Christians from across Surat city and district in western India’s Gujarat state on Monday submitted a memorandum to the district collector, vehemently objecting against a state Hindi school textbook where Jesus Christ is referred to as “haivan” or “demon”. Christians from Syrian Church, Pentecost, Brethren Mission, Protestant, Roman Catholic and other denominations have expressed shock over the class IX Second Language Hindi textbook published by Gujarat State School Textbook Board (GSSTB). Christians took out a rally and submitted a memorandum to district collector Mahendra Patel.
Jesus - “haivan” (demon)
Chapter 16 in the textbook titled 'Bharatiya sanskriti mein guru-shishya sambandh' (teacher-student relationship in Indian culture) says, "Is sambandh me haivan Isa ka ek kathan sada smaraniya hai (In this context, one statement of demon Jesus is always memorable). Jesus Christ is quoted as saying, "My followers are much greater than me and I am not worthy enough to even untie their shoes" - another mess by Anandshankar Madhwan, the author of the controversial chapter 16, which, in fact, are a hash of John the Baptist’s words regarding Jesus.
Spokesperson and presbyter-in-charge, Reverend Dennis E Amin said, "Christians are a peace-loving community.” “It seems there is a deliberate attempt to instigate the community by using the word 'demon' for Jesus Christ. We are followers of Jesus Christ and it hurts when such a mistake is committed," the Times of India reported him as saying.
Amin added, "The religious leaders had pointed out to the chairman of GSSTB and chairman of National Commission for Minority Educational Institutions (NCMEI) and sought removal of the word 'haivan' from the textbooks around a month back. Still the children in class IX are reading this. We want chief minister Vijay Rupani to take prompt action in this matter."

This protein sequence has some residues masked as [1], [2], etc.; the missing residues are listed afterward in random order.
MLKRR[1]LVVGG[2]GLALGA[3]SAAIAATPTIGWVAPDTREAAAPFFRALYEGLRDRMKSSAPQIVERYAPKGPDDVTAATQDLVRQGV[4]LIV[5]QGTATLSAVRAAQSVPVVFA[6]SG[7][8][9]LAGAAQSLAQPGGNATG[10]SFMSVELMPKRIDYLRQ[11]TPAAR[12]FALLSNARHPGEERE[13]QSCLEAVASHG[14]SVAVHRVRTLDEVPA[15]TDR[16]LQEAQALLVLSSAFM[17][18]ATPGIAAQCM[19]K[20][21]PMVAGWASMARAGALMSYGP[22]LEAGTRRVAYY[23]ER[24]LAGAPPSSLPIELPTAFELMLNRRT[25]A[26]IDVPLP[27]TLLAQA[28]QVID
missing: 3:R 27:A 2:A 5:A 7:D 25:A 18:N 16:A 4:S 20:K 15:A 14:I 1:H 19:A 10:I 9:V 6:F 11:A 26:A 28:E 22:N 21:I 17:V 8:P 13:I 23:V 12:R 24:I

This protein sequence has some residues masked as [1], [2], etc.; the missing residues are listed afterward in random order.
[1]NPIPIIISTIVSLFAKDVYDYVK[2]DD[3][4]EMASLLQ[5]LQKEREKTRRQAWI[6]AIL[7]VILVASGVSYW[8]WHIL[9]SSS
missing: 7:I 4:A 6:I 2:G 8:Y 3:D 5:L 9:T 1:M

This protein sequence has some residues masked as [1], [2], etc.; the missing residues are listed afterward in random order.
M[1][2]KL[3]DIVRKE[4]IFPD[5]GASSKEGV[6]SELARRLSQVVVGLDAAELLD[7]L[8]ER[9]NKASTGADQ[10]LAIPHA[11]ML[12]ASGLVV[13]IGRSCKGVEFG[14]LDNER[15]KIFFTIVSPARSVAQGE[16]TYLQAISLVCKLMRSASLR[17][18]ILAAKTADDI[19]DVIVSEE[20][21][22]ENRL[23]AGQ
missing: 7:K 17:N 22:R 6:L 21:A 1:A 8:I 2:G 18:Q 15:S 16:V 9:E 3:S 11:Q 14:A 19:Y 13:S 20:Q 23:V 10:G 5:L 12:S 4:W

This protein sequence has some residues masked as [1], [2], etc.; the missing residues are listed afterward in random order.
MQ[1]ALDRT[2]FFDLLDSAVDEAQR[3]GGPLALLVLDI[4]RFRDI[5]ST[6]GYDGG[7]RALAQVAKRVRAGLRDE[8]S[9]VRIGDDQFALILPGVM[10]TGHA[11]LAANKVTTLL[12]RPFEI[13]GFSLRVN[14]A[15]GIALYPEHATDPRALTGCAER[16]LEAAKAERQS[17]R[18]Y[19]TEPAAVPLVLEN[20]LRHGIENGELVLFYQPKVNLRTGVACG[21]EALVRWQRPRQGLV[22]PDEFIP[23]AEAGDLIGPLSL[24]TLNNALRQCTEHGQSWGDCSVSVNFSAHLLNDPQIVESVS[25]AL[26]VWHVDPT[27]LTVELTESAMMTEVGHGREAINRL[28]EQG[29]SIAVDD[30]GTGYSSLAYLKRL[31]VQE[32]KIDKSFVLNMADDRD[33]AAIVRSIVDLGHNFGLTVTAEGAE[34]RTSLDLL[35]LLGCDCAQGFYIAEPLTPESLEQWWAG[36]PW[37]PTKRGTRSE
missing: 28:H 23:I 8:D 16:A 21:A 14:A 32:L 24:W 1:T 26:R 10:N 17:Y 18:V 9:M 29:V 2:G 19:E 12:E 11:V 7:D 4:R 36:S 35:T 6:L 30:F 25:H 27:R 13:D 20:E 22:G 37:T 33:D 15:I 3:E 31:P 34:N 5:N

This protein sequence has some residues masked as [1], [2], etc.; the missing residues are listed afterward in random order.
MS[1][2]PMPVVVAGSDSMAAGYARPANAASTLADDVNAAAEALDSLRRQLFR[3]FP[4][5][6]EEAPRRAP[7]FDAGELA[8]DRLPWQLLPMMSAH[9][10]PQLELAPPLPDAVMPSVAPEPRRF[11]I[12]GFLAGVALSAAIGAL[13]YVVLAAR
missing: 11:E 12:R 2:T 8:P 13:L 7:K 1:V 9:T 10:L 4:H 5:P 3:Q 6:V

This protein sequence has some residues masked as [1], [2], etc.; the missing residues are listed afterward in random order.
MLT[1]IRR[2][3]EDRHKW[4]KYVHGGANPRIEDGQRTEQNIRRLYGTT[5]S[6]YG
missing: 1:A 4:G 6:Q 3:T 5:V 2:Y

Following an outcry from various quarters, state education minister Bhupendrasinh Chudasama told News18 he was aware of the error and added that it will be corrected. GSSTB chairman Nitin Pethani said that it was a typographical error. “The word ‘haiva’, a disciple of Jesus Christ, got misprinted as “haivan”, meaning a demon,” Pethani explained adding that “Aadam Isa” and “Haiva Isa” were the two disciples of Christ and an “n” inadvertently got printed in the book. However, given the Hindi keyboard layout, the typographical error does not appear convincing at all. Furthermore, the chapter written by Madhwan has no reference whatsoever to “Aadam Isa” and “Haiva Isa”, probably meaning Adam and Eve in the first book of the Bible, who were not Christ’s disciples.
Offence punishable by law
Advocate Subramaniam Iyer, who noticed the mistake, says that the error attracts section 295 (a) of the IPC, which pertains to deliberate and malicious acts intended to outrage religious feelings of any class.
Speaking to “News18”, Iyer said, “Jesus is being portrayed as a demon to students. Quite clearly, this is a case that attracts section 295(a) of the IPC that pertains to hurting the religious sentiments of any class.”